Beginner’s Guide to eCommerce

By December 16, 2016Website Building

ecommerce shopping cart e-commerceOne of the most popular reasons businesses set up websites is to sell products online. Anything from your band’s music to antique furniture can be bought at the click of a button. Getting started in ecommerce doesn’t have to be daunting: just follow these tips!

How and where to sell

To begin selling, first you need a shop. Trading online is much simpler and cheaper than setting up a physical store. There are many options available to prospective traders. For some products, no website is required. Plenty of people run businesses via eBay and Etsy, relying on established customer bases to generate sales. Many other ecommerce sites, such as Amazon, also allow third-party sellers. If your business is trading in the (re)sale of goods or homemade crafts, launching it through an established site is a great way to test the water. You can build a client base without incurring upfront expenses.

Ecommerce isn’t all about physical products, however. Digital media such as apps, books, and music have ready-made markets. Selling through established channels such as iTunes and Amazon will guarantee them the largest possible audience.

If you’re selling a unique product, or want to build your brand independent of other retailers, there are two options available. Dedicated ecommerce hosting, or building shopping functionality into a privately-held website.

Dedicated ecommerce hosting

There are various ecommerce hosts offering services to small businesses. Shopify, Wix, BigCommerce, and SquareSpace, among many others, all offer web hosting with store capabilities for around $20-$30/month. This might not be the cheapest option but it’s significantly less expensive than running a physical store. Having an expert host also means you don’t have to worry about anything but selling your product.

Hosting your own website

If you’d prefer to use your own domain name, get away from template-designed websites, or start a store with potential to grow and grow, hosting your own site might be the best option. WordPress, 2016’s most popular content management system (CMS), is cheap to purchase and install, and incredibly flexible. What WordPress lacks, however, is built-in ecommerce functionality. This has to be installed through a third-party plugin such as WooCommerce. This makes the task of setting up a webstore a little trickier, although by no means impossible.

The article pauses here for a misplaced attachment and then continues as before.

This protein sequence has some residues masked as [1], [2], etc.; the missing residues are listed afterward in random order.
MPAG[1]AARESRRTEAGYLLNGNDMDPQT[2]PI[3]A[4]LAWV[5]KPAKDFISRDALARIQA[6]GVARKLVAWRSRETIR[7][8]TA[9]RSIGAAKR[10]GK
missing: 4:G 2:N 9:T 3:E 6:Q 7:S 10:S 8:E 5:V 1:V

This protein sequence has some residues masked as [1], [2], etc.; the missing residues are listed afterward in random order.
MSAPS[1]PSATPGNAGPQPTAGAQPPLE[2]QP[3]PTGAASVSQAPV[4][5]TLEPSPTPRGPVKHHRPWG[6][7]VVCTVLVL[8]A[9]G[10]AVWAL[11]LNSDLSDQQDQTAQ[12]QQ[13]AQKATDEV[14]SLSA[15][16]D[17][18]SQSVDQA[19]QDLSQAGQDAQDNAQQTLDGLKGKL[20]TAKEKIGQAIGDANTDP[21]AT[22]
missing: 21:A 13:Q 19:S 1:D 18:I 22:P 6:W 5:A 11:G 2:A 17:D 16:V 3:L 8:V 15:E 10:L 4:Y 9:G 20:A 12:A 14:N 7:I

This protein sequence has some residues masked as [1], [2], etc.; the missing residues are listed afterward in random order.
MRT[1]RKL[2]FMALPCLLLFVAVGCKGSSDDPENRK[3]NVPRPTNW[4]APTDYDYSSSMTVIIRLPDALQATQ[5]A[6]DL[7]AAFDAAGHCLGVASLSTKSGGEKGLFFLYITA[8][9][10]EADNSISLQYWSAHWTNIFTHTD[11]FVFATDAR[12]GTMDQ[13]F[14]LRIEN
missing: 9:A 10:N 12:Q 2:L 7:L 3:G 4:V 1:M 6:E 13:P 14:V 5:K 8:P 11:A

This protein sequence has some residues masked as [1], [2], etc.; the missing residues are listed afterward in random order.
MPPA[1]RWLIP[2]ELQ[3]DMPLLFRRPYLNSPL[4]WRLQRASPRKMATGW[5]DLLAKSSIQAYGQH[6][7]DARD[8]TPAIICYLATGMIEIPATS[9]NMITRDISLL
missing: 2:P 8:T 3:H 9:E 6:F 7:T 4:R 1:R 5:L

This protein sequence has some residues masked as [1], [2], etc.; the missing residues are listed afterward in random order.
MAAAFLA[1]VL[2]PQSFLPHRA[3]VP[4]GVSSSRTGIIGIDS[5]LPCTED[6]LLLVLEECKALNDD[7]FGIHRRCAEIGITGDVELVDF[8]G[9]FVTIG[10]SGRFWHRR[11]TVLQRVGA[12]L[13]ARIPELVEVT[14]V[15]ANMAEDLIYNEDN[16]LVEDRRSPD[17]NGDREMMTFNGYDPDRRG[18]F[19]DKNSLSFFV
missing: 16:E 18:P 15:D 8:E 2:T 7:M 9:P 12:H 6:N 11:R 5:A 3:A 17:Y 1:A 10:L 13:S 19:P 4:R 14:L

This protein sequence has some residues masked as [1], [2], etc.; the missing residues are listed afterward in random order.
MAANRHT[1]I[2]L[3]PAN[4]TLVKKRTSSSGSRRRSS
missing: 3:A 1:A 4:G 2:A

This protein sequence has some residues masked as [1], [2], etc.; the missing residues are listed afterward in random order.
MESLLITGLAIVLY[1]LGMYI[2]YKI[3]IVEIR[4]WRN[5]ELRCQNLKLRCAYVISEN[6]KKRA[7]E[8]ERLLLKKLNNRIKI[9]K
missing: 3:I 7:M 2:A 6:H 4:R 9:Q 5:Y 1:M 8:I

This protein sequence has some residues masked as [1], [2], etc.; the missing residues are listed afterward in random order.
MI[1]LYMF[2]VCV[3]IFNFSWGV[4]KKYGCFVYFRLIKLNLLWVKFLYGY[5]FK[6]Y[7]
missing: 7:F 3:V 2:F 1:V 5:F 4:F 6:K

Accepting payments

Sales don’t go directly to your bank from your customers’, you’ll need a payment gateway. This is a third-party that facilitates the transaction. The best-known are probably Paypal and Stripe. Chances are you’ll use at least one if you’re accepting payments through a self-hosted site. Dedicated hosts such as Shopify have their own payment gateways, and they will manage transactions on your behalf.

In order to accept payments through your website, you need to comply with PCI Security regulations. usually your web host will have taken care of those requirements, but self-hosted sites might require SSL certificates. You’ll need an SSL certificate if customers have to enter sensitive data—such as payment information—into your website. This isn’t necessary if you use a payment gateway such as Paypal, which redirects all payment processing to its own site. It would be required for built-in gateways such as Stripe.

Delivering the product

Once your store is running, consider how you’re going to handle sales. Push digital products to customers automatically upon purchase. Consider how to ship physical items. Fulfilment centers such as the ones run by Amazon and Cloud Fulfilment can completely remove your involvement from the shipping and handling of goods. Many ecommerce stores practice dropshipping, which entails ordering the product from the supplier and delivering directly to the purchaser, without ever being physically in their possession. At a more personal level, it might be time to strike up a deal with your local post office to streamline the shipping process.


A webstore can be a huge boost to any business, and there are a multitude options available to modern businesspeople who want to take the hassle out of trading online. If you’re not sure how to start, pick a plan and let’s friendly experts help.

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